JEDDAH, Saudi Arabia (Reuters) - A prominent Saudi rights campaigner, who has been detained for a year, is not on hunger strike, an Interior Ministry spokesman said in response to activists saying he was in deteriorating health and Saudi authorities were to blame.
Mohamad al-Bajadi was detained in March 2011 after voicing support for families demonstrating outside the Interior Ministry in Riyadh to demand the release of jailed relatives, according to fellow activists.
“Mohamad al-Bajadi did not go on hunger strike and he is in good health, consuming food on a regular basis and in the company of other inmates,” ministry spokesman Mansour al-Turki said late on Tuesday.
Activists and the Saudi Civil and Political Rights Association (ACPRA) said at the weekend that Bajadi had been on hunger strike for the past month, and had stopped drinking water.
In a letter from Bajadi that a fellow activist said was leaked on March 27 via someone who was visiting another inmate, Bajadi said he was on hunger strike but was being force-fed.
“I inform you that I am still continuing with my hunger strike... On Tuesday March 20 I was taken to the prison hospital for a check-up and force fed in the presence of five soldiers and the ward officer,” said the letter, addressed to Mohammad al-Qahtani and other activists.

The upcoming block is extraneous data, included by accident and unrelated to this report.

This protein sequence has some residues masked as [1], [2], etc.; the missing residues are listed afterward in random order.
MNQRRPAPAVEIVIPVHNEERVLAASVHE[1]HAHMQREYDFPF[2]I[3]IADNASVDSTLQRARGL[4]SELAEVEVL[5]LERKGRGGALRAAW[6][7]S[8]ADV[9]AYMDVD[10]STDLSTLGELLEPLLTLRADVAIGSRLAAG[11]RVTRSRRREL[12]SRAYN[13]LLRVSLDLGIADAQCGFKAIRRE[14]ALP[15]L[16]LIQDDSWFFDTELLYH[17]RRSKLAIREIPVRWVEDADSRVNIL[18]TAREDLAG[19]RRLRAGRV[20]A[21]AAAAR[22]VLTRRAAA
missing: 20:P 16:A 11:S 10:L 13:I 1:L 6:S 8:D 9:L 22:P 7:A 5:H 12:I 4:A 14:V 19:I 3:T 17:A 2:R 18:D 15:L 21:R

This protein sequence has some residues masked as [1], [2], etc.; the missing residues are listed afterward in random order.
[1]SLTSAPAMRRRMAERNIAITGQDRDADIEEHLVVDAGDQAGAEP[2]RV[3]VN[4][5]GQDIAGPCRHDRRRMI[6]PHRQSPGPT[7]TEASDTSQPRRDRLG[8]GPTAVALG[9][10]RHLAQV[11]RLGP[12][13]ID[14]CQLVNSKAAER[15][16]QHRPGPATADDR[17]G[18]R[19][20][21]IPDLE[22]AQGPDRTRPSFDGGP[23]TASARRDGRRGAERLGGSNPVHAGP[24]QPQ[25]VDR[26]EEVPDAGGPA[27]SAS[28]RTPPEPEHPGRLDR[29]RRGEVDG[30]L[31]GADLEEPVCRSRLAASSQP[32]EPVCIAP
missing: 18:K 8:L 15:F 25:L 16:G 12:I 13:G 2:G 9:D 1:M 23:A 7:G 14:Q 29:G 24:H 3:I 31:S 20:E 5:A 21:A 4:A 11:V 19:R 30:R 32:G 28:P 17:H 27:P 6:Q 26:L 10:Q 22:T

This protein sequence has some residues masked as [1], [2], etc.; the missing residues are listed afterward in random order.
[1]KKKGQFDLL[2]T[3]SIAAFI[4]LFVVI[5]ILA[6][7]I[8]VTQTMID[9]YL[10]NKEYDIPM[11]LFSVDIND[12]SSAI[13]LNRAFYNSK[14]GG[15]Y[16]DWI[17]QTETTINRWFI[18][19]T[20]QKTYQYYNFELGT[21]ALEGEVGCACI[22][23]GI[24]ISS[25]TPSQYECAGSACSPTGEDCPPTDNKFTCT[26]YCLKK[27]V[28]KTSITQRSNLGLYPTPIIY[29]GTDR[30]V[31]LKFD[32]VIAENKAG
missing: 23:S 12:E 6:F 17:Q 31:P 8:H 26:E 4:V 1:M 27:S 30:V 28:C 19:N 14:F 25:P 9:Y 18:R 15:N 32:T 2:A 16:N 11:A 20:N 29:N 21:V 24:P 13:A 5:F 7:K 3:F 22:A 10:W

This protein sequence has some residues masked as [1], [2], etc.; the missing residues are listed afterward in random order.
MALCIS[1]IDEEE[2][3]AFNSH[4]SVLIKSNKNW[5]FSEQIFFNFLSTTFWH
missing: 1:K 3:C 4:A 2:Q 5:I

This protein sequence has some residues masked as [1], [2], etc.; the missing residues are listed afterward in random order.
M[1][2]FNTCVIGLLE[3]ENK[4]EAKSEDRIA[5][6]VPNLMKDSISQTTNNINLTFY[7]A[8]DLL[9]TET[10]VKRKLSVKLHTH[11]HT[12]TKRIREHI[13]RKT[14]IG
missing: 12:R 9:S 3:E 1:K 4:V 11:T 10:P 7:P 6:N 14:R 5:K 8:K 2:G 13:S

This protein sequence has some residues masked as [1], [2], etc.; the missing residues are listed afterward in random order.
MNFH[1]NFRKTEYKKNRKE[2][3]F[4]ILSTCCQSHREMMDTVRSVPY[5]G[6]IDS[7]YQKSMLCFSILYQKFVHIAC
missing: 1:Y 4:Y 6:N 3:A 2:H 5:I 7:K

“I have lost around 10 kilos (22 pounds) and my blood sugar level, according to them, has dropped to a dangerous level... I hope that you can ask to meet me in prison,” it continued.
“Let us see the man and get assurances on his condition,” said Qahtani who with other activists tried unsuccessfully to visit Bajadi in prison on April 2.
Bajadi’s condition could not be independently verified. His trial, on charges including tarnishing the reputation of the state, was suspended after he refused to recognize the court.
Saudi Arabia is a monarchy that has no elected parliament and almost no tolerance for public dissent. The kingdom - after announcing a generous spending package early last year - avoided the kind of unrest that swept across other Arab countries.
Independent rights groups estimate that the number of prisoners in Saudi Arabia ranges between 12,000 and 30,000 but the Interior Ministry denies there are any political prisoners in the kingdom.
The ministry said last year it was holding 5,696 people for “militant” related cases, most of whom appeared before courts.
Saudi daily al-Watan reported on Monday that Crown Prince Nayef ordered the release of “non-dangerous” prisoners and those whose sentences are almost complete, citing a letter from the prince addressed to all governors of Saudi Arabia and the head of bureau of investigation and public prosecution.
The pardon, which was ordered to cope with the high build-up of inmates in Saudi prisons, excluded detainees convicted in cases of national security, according to al-Watan.
Reporting by Asma Alsharif; Editing by Mark Heinrich